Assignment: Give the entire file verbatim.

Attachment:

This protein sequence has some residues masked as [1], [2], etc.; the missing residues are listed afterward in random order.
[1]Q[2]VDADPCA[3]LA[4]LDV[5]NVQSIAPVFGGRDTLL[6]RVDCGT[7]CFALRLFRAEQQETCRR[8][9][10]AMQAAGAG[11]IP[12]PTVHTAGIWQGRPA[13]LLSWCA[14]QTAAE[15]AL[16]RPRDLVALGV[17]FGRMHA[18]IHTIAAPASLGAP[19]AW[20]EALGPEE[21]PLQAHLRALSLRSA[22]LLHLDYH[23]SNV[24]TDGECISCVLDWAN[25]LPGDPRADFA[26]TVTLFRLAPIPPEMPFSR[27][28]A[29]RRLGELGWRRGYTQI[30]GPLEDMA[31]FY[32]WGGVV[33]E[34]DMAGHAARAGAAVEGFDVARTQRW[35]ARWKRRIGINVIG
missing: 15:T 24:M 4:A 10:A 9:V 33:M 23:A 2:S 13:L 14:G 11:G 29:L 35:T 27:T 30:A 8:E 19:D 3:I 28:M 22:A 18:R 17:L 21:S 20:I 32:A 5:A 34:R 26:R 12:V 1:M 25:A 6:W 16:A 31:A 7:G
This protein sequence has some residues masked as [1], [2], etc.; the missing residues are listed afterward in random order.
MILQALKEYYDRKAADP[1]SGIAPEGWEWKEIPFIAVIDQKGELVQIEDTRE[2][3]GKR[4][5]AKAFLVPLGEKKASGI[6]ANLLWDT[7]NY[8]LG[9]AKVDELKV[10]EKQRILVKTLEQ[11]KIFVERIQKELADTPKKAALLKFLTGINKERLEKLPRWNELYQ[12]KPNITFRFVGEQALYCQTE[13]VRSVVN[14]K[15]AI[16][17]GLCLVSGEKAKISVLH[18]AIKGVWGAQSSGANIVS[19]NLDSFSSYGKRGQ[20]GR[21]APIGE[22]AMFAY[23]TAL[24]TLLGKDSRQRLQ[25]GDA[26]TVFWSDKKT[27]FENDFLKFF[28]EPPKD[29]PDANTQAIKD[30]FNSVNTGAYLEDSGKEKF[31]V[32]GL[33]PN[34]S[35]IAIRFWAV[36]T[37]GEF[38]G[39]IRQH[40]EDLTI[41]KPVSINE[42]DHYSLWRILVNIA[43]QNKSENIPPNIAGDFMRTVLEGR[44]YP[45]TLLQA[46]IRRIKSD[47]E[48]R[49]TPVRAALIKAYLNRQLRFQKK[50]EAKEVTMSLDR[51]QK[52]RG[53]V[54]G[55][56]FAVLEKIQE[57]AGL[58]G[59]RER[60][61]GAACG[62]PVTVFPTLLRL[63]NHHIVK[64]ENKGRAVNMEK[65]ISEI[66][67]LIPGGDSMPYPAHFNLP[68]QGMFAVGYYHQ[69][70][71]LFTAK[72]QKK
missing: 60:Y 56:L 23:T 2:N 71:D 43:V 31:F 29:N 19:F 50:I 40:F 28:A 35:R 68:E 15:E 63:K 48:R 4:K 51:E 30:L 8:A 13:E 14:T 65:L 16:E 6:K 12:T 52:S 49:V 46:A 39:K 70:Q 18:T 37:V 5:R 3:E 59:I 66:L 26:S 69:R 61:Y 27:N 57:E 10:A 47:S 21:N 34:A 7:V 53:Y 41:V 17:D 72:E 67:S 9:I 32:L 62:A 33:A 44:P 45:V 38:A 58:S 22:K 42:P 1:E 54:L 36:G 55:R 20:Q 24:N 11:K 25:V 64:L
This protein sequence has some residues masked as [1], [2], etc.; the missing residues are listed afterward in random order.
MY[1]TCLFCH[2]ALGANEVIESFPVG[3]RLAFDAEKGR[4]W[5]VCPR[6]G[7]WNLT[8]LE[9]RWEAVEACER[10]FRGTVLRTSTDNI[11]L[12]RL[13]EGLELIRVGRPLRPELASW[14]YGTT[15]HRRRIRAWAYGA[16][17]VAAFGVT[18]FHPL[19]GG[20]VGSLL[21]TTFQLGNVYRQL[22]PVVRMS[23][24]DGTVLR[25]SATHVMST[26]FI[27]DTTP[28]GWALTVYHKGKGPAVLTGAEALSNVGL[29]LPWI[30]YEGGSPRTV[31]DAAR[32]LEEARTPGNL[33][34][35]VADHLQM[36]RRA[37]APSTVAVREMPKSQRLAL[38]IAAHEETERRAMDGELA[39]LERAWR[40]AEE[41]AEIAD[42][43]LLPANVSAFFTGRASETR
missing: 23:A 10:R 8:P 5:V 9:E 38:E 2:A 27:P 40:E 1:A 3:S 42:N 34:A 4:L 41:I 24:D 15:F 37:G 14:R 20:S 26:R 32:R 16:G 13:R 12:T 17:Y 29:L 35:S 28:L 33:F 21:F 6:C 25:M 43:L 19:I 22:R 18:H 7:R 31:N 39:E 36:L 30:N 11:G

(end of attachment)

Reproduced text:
This protein sequence has some residues masked as [1], [2], etc.; the missing residues are listed afterward in random order.
[1]Q[2]VDADPCA[3]LA[4]LDV[5]NVQSIAPVFGGRDTLL[6]RVDCGT[7]CFALRLFRAEQQETCRR[8][9][10]AMQAAGAG[11]IP[12]PTVHTAGIWQGRPA[13]LLSWCA[14]QTAAE[15]AL[16]RPRDLVALGV[17]FGRMHA[18]IHTIAAPASLGAP[19]AW[20]EALGPEE[21]PLQAHLRALSLRSA[22]LLHLDYH[23]SNV[24]TDGECISCVLDWAN[25]LPGDPRADFA[26]TVTLFRLAPIPPEMPFSR[27][28]A[29]RRLGELGWRRGYTQI[30]GPLEDMA[31]FY[32]WGGVV[33]E[34]DMAGHAARAGAAVEGFDVARTQRW[35]ARWKRRIGINVIG
missing: 15:T 24:M 4:A 10:A 9:V 33:M 23:A 2:S 13:L 14:G 11:G 29:L 35:T 27:T 30:A 8:E 19:D 3:I 28:M 22:A 18:R 17:L 21:S 20:I 32:A 5:A 34:R 26:R 12:V 1:M 25:A 6:W 16:A 31:A 7:G
This protein sequence has some residues masked as [1], [2], etc.; the missing residues are listed afterward in random order.
MILQALKEYYDRKAADP[1]SGIAPEGWEWKEIPFIAVIDQKGELVQIEDTRE[2][3]GKR[4][5]AKAFLVPLGEKKASGI[6]ANLLWDT[7]NY[8]LG[9]AKVDELKV[10]EKQRILVKTLEQ[11]KIFVERIQKELADTPKKAALLKFLTGINKERLEKLPRWNELYQ[12]KPNITFRFVGEQALYCQTE[13]VRSVVN[14]K[15]AI[16][17]GLCLVSGEKAKISVLH[18]AIKGVWGAQSSGANIVS[19]NLDSFSSYGKRGQ[20]GR[21]APIGE[22]AMFAY[23]TAL[24]TLLGKDSRQRLQ[25]GDA[26]TVFWSDKKT[27]FENDFLKFF[28]EPPKD[29]PDANTQAIKD[30]FNSVNTGAYLEDSGKEKF[31]V[32]GL[33]PN[34]S[35]IAIRFWAV[36]T[37]GEF[38]G[39]IRQH[40]EDLTI[41]KPVSINE[42]DHYSLWRILVNIA[43]QNKSENIPPNIAGDFMRTVLEGR[44]YP[45]TLLQA[46]IRRIKSD[47]E[48]R[49]TPVRAALIKAYLNRQLRFQKK[50]EAKEVTMSLDR[51]QK[52]RG[53]V[54]G[55][56]FAVLEKIQE[57]AGL[58]G[59]RER[60][61]GAACG[62]PVTVFPTLLRL[63]NHHIVK[64]ENKGRAVNMEK[65]ISEI[66][67]LIPGGDSMPYPAHFNLP[68]QGMFAVGYYHQ[69][70][71]LFTAK[72]QKK
missing: 60:Y 56:L 23:T 2:N 71:D 43:V 31:F 29:N 19:F 50:I 40:F 28:A 35:R 68:E 15:E 63:K 48:R 4:K 51:E 30:L 8:A 13:E 14:T 65:L 16:E 6:K 12:T 52:S 49:V 46:A 39:K 70:Q 18:T 37:V 5:R 3:E 59:I 66:L 26:S 69:R 61:Y 27:N 57:E 10:A 47:S 21:N 34:A 7:V 53:Y 41:V 17:D 72:E 67:S 9:I 32:L 62:A 33:A 44:P 45:V 38:A 58:S 22:K 42:P 1:E 54:L 36:G 55:R 20:Q 24:N 11:K 25:V 64:L
This protein sequence has some residues masked as [1], [2], etc.; the missing residues are listed afterward in random order.
MY[1]TCLFCH[2]ALGANEVIESFPVG[3]RLAFDAEKGR[4]W[5]VCPR[6]G[7]WNLT[8]LE[9]RWEAVEACER[10]FRGTVLRTSTDNI[11]L[12]RL[13]EGLELIRVGRPLRPELASW[14]YGTT[15]HRRRIRAWAYGA[16][17]VAAFGVT[18]FHPL[19]GG[20]VGSLL[21]TTFQLGNVYRQL[22]PVVRMS[23][24]DGTVLR[25]SATHVMST[26]FI[27]DTTP[28]GWALTVYHKGKGPAVLTGAEALSNVGL[29]LPWI[30]YEGGSPRTV[31]DAAR[32]LEEARTPGNL[33][34][35]VADHLQM[36]RRA[37]APSTVAVREMPKSQRLAL[38]IAAHEETERRAMDGELA[39]LERAWR[40]AEE[41]AEIAD[42][43]LLPANVSAFFTGRASETR
missing: 23:A 10:R 8:P 5:V 9:E 38:E 2:A 27:P 40:E 1:A 3:S 42:N 34:A 4:L 41:I 24:D 15:F 37:G 14:R 20:S 26:R 32:R 16:G 13:R 12:T 17:Y 29:L 35:S 28:L 33:F 21:F 6:C 25:M 43:L 19:I 22:R 18:H 7:R 31:N 39:E 36:L 30:N 11:G